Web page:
It had been the main topic of conversation since before the start of the Cannes Film Festival 2023: Johnny Depp, protagonist of Jeanne duBarry, together with its also director, Maiwenn. The return of the former king of Hollywood, after his famous scandals, trials, accusations of mistreatment, as king of France.
Specifically, Depp plays in Jeanne-du-Barry King Louis XV during his last years of life and his relationship with his last lover, the Countess du Barry who gives the film its title and who is played by the French actress and filmmaker Maïwenn (Polish, my love) which has also recently (and in the past) been surrounded by controversy. So, Jeanne-du-Barry It is his very clear way of saying to everyone: we don’t care, we’re still here and we’ll continue doing what we want and how we want.
“It’s my body”, a teenage Jeanne blurts out very seriously to her mother when she asks her to undress in front of an artist. She gets naked, but she will do it when and how she wants. “The debauchery made her a woman and free,” she says shortly after the omnipresent voice-over when the protagonist is already a well-known lady-in-waiting.
From being nobody, an illegitimate daughter of a cook and a monk, to being the king’s favorite at Versailles, married to a Count to receive better treatment at court. A long path dictated by her and with which Maïwenn makes it clear that he identifies. And it becomes very clear why she, moreover, she chose Johnny Depp as her on-screen partner of hers. It is not necessary that they explain much more in the press conference or in the interviews, although surely they will not remain very quiet either. It is easy to read between images, in details. Easily or dangerously attractive.
my dear countess
Jeanne-du-Barry It’s a period film. A royal court film, with wigs and large dresses. Nothing stands out or pretends to do so in its staging. Voiceover, classic look, only Maïwenn’s own presence and her interpretation as an almost contemporary woman, but with a corset it breaks a bit (and distracts) so much formula. Love and sex in the court, nothing that, to speak of something very recent and fashionable, fans of The Bridgertons are not used to seeing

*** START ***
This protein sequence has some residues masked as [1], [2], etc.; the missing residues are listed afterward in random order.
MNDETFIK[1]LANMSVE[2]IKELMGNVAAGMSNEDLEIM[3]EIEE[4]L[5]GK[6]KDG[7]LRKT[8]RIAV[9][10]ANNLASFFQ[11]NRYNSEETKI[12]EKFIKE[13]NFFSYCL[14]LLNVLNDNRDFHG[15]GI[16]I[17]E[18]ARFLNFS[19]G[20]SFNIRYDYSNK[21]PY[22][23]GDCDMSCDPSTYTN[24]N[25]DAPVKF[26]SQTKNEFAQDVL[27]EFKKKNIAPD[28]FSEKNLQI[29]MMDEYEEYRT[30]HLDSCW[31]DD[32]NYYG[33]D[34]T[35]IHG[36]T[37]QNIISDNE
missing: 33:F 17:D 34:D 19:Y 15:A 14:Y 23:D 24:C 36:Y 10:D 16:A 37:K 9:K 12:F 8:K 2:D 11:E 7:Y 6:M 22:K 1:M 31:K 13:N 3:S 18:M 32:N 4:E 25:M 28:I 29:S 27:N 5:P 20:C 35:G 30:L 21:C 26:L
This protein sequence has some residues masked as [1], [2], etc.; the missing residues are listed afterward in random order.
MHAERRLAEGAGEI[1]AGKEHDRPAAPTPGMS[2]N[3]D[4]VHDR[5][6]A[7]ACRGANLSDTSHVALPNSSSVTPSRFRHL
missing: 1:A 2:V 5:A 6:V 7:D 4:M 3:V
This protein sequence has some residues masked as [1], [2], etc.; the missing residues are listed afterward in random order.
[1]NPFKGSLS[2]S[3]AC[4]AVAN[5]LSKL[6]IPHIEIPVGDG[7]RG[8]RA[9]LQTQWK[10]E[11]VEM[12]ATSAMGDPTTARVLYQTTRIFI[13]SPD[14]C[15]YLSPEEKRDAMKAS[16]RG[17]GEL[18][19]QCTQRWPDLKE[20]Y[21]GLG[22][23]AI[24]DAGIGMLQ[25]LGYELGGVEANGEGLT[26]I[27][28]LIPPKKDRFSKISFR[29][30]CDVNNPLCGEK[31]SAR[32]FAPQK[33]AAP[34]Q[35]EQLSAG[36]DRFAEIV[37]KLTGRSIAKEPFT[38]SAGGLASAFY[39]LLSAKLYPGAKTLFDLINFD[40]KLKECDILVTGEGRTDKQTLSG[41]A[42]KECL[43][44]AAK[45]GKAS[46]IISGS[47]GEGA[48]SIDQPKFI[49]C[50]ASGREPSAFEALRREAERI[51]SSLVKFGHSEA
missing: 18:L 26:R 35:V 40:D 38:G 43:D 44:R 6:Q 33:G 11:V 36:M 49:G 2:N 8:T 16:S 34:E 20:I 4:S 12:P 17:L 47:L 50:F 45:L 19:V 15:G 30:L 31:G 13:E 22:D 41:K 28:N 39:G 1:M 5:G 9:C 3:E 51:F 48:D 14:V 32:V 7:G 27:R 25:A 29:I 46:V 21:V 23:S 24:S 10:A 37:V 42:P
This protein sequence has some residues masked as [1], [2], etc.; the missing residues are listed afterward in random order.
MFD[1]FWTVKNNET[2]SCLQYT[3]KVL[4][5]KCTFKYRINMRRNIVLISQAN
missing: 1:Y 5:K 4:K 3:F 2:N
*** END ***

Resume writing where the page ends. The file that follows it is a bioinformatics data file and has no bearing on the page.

But, of course, there is Johnny Depp. Perhaps we were expecting the actor doing a parody of himself, as he has accustomed us to. And there are little moments in the film where it eludes him, but overall he’s very contained in a role that required him to be: he’s the King of France. He doesn’t speak much either, few words, short sentences, good French. It must be of some use to have a French ex-wife and bilingual children.
The return of the King
There was great expectation around the film and, above all, around this first big public appearance by Depp. The Cannes Film Festival has defended itself or thrown balls out in the face of criticism for opening with a film starring him. His arrival at the Palais has cleared up any fear they might have about his decision. Up to there only absolute fans of the actor approached. The screams and posters of “Long live Johnny” they crowned him again as king. And he has taken advantage and gloated. He has had a good time taking selfies and signing autographs. Between applause.
Minutes later, his entrance into the Grand Théatre Lumière room has not been so effusive. Perhaps it was a matter of sound, but those gathered there and guests were not all so convinced to applaud the stars of the night.
And yet, at the end of the screening, according to Variety and his tireless stopwatch, received seven minutes of applause. Depp, grinning from ear to ear, and almost in tears. Like his director. A triumph of kings. And what did we expect? They were not going to be guillotined. At least it wasn’t going to happen here in Cannes. That was obvious. Here, Johnny Depp is king again and no one seems to turn their backs on him. As to his Louis XV of his.
It tells the story of Jeanne Bécu, the illegitimate daughter of a poor seamstress in 1743 who ended up causing scandal at the court of King Louis XV, whose lover she became.
Script: Maiwenn, Teddy Lussi-Modeste, Nicolas Livecchi
Cast: Maiwenn, Johnny Depp, Melvil Poupaud, Pierre Richard, Pascal Greggory, Noémie Lvovsky
Duration: 113 min.